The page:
PK: You lost the Sunderland job in 2006.
MMcC: Yeah. Was it February or March? We were into Lent, anyway, because I had given up the drink and I rang my mate after I got the sack. I said "F**king hell, that Lent is off, we're going for a drink." (Laughs.) So we went for a drink and I didn't stop until I got the job at Wolves.
PK: That was the following summer?
MMcC: Yeah, I went to Portugal for a month in June and got a call from Jez Moxey (the Wolves, Chief Executive) to meet him and Sir Jack (Hayward) in London and I think before I had walked out the door, they had given me the job.
PK: How did Wolves compare as a place to work?
MMcC: Very similar, two huge clubs with big support. Wolves were down on their heels and needed a repair job and I had to dampen expectation. I said 'I'm Mick McCarthy not Merlin the Magician.' And I wasn't joking. I'd been given (just) a million quid and suddenly it was "Oh, we'll get promoted."
PK: You played Sunderland that November; Roy had taken over as manager. I've always been fascinated by the handshake and that meeting you had before the game.
MMcC: I rang him up and said "Look, this is going to be a circus if we don't meet and have a chat." So I arranged to meet him. I drove to a hotel in Manchester and we had a chat. We didn't get into depth about it (Saipan) but he apologised to me and I said 'Fine.' And that was it, done. And I've felt that way ever since.
PK: When did you do the Carlsberg ad with Jack and John Giles?
MMcC: I was the Wolves manager, because I rang and checked if I was cutting across any sponsors or beer suppliers. I got a call and they sent me the script and I thought 'This sounds like a bit of fun.' And it was. We had a great couple of days in Barcelona.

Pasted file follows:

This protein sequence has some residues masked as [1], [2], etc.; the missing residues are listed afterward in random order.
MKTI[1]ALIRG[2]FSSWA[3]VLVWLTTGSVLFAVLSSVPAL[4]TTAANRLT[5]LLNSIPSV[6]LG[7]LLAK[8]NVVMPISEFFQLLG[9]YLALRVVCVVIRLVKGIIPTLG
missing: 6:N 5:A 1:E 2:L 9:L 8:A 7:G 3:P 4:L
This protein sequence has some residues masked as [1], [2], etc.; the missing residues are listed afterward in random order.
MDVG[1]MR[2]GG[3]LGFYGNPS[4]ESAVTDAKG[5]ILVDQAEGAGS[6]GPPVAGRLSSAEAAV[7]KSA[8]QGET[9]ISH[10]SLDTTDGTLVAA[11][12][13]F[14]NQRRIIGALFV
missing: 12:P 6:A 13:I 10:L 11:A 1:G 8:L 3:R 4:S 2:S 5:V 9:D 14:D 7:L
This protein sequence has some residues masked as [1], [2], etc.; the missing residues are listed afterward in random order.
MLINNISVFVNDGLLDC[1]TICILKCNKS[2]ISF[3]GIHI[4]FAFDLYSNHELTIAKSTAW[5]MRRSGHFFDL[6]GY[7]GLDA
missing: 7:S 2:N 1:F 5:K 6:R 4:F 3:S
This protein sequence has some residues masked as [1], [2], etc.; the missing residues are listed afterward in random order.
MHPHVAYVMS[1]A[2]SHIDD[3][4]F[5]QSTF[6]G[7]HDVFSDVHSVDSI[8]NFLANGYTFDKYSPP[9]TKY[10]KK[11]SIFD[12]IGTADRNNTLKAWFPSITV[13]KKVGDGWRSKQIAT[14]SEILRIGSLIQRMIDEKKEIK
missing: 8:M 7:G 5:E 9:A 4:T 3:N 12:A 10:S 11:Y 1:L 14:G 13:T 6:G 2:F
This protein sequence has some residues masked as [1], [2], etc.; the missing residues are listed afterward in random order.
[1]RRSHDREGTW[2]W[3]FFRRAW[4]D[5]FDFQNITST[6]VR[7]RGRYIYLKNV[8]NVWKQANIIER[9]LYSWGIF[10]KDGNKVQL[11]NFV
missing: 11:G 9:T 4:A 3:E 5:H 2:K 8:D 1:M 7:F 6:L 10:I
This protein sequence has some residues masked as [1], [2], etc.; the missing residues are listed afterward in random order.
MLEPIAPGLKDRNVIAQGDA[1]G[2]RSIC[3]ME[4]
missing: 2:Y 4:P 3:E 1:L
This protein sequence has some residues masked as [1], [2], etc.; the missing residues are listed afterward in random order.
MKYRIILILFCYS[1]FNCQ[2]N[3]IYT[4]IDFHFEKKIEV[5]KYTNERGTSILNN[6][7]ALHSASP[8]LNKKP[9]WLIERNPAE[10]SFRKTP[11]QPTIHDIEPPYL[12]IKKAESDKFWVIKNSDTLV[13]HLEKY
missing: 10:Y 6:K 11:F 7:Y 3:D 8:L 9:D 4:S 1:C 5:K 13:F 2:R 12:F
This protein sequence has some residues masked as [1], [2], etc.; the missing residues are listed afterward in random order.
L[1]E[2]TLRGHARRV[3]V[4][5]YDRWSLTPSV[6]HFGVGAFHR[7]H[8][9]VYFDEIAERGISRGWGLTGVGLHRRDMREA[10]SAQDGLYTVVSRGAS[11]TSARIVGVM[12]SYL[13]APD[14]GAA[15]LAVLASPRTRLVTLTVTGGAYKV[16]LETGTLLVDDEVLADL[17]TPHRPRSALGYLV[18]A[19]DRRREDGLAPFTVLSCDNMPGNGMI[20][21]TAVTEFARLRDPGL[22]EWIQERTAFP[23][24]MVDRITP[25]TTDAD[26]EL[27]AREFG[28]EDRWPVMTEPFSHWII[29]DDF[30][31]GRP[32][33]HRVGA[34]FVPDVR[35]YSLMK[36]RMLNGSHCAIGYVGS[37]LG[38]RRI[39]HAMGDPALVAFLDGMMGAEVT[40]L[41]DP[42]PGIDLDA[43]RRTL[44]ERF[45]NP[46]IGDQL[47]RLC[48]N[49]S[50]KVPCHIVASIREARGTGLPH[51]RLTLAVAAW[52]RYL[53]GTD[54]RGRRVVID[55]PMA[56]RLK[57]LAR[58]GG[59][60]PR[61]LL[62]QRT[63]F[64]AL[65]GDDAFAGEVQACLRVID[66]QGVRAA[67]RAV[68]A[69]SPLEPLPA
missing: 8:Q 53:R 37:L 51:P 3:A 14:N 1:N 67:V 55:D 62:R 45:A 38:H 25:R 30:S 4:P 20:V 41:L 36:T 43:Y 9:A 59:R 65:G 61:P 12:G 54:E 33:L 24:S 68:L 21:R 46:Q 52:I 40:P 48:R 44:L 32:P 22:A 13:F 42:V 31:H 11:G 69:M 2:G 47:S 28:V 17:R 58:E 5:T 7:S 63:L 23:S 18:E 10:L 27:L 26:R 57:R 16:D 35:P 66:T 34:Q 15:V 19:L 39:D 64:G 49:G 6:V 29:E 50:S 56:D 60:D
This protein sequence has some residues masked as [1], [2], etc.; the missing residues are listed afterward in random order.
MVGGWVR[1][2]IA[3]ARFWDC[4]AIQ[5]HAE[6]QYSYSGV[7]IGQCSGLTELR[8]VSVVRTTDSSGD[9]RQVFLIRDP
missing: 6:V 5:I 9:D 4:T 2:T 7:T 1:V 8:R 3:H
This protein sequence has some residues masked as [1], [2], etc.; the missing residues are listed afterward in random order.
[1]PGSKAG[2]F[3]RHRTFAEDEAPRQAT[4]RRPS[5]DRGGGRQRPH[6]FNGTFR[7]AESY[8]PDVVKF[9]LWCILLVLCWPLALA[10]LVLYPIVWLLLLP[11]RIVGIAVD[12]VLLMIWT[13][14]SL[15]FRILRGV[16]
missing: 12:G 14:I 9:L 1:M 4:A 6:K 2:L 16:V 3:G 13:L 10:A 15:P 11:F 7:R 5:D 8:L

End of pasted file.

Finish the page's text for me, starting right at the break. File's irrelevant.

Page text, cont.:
PK: That's where it was shot?
MMcC: Yeah. You've got the script but you have to act and get the timing right. Jack had to throw the newspaper down and speak but he kept speaking before he put the paper down. Then they have the girls playing football but they're kicking it with their toe and Jack is getting the hump because they can't do it right. And me and Gilsesy are pissing ourselves: 'Jack! They're f**king models! They're not meant to kick it!' But he got into coaching mode straight away.
PK: Yeah, it comes across that you're enjoying it.
MMcC: It was funny because Gilesy had always given me a hard time and I went up to him at one of the (awards) dinners and said: "Johnny, I just want to say that I always admired you as a player. I thought you were fantastic." And I shook his hand and left him to it. Now, I'm not suggesting for one minute that made him feel any different about me as a player, or as a manager, but I got on great with him on that trip.
PK: Because you would never have spent much time with him?
MMcC: No, not at all, but I just wanted to bury all the old nonsense. I saw a lot of the journalists as well at the World Cup in South Africa and shook hands with them, although I might have squeezed one or two fingers slightly tighter than the others, just to show I hadn't gone completely soft.
PK: The last time I spoke to you was when we had lunch in Portugal in June 2012. Four months had passed since you had lost the job at Wolves, the longest you had ever been unemployed.
MMcC: Yeah, I was getting a bit crabby then.
PK: What was it?
MMcC: You start to miss it. You miss the comraderie straight away; you miss the crack with the lads; you miss the structure of getting up and going to work; organising things, making decisions, being in charge. I missed doing what I do and started to get a bit tetchy and crabby in Portugal – I needed to get back to work.
PK: But the weather was beautiful. You were going to the beach and playing golf.
MMcC: Yeah, and I enjoyed my time off but it just proves you cannot go on holiday all the time or play golf every day. You have to have something meaningful in your life, well, I have, and I found it hard towards the end. You have all these things inside you, organisational skills, management skills, and you are not using any of them. Or any of the things that test you on a daily basis and it twists your head a bit. So I was glad to get back to work.